incident from derailing the talks - they will almost certainly be
overshadowed by the weekend's events and their aftermath.

Indeed,
Hamas, which Washington has boycotted, is likely to emerge stronger
vis-à-vis the PA and its president, Mahmoud Abbas, as a result of the
Israeli assault due to the renewed international attention to the
situation in Gaza and the virtual certainty that Israel will now come
under unprecedented pressure to significantly ease - if not lift the
blockade - against it, according to analysts here and in the region.

"For
years, many in the international community have been complicit in a
policy that aimed at isolating Gaza in the hope of weakening Hamas,"
the International Crisis Group (ICG) said in a statement that condemned
Israel's assault and called for an end to the blockade Tuesday. "One
hopes (this incident) can provide an opportunity for a long- overdue
course correction."

Egypt's decision to open its border with
Gaza, as well as reports that Abbas himself may soon travel to the
territory in a new bid for reconciliation, suggests that the Islamist
group has already become a major beneficiary of the Israeli assault.

Any
strengthening of Hamas's position will almost certainly make Abbas less
inclined to compromise in any negotiations with Israel, according to
experts here and in the region.

Iran, too, is likely to benefit
- albeit indirectly - by the flotilla fiasco, if only because it
refocuses international attention on the Israeli-Palestinian conflict
in ways that undermine U.S. credibility.

Already, the incident
was the focus of a lengthy Security Council meeting overnight Monday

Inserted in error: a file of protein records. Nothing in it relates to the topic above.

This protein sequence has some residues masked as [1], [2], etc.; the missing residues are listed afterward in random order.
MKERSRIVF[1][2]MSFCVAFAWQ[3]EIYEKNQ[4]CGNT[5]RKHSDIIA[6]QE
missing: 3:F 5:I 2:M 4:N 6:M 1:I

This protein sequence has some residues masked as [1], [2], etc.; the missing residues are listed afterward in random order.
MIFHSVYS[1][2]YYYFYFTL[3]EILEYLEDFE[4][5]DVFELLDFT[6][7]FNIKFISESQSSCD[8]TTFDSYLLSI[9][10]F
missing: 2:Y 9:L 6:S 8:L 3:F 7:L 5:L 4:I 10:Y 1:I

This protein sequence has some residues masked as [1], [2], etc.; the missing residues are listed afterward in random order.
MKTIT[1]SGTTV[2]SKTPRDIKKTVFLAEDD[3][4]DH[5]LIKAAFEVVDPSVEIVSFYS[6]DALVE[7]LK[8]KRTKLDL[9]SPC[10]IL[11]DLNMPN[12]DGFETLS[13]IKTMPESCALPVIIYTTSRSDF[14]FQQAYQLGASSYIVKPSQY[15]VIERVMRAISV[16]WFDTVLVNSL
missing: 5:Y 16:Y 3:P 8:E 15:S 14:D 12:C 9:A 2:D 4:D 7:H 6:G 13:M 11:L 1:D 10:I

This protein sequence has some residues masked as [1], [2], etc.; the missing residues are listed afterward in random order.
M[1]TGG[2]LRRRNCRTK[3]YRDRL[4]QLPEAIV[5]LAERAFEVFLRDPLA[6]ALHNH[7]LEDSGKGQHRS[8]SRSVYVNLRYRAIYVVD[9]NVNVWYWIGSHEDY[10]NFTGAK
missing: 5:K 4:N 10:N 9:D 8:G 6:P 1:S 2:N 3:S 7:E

that resulted in the issuance of a presidential statement that, among
other things, condemned the violence and called for an investigation.

The
fact that Washington worked hard to water down the statement as much as
possible - by, for example, ensuring that it not blame Israel
explicitly for the deaths or rule out an investigation conducted by
Israel alone - clearly angered Davutoglu and Arab diplomats and
reportedly frustrated even some of Washington's European allies that
had already publicly condemned Israel's role.

In any event, the
Council is expected to follow up the matter in the coming weeks, the
same period of time that the administration had set as a deadline for
pushing through a new sanctions resolution against Iran.

On the
domestic political front, the latest incident could also compromise
Obama's month-long effort to reassure the right-wing leadership of the
organised Jewish community - whose support for Democratic candidates in
the November mid- term elections is considered critical to the party's
retaining control of Congress - of his "unshakeable" commitment to
Israel's security.

That effort was to be capped Tuesday with a
high-profile White House tete-a-tete between Obama and Prime Minister
Binyamin Netanyahu to demonstrate that the contretemps between the two
governments over U.S. demands earlier this spring that Israel freeze
settlement activity in East Jerusalem had been satisfactorily resolved.

But
Netanyahu, who was in Canada when the assault took place, cancelled his
visit to return home to deal with the growing international outrage
that followed the attack.

If outrage continues to mount -
particularly as the hundreds of flotilla passengers offer a
substantially different version of the raid than the one that has so
far been monopolised by the Israel Defence Forces - and if Israel
cannot be persuaded to substantially ease the blockade on Gaze, the
diplomatic costs of hosting Netanyahu may become exorbitant.

Share This Article

More in: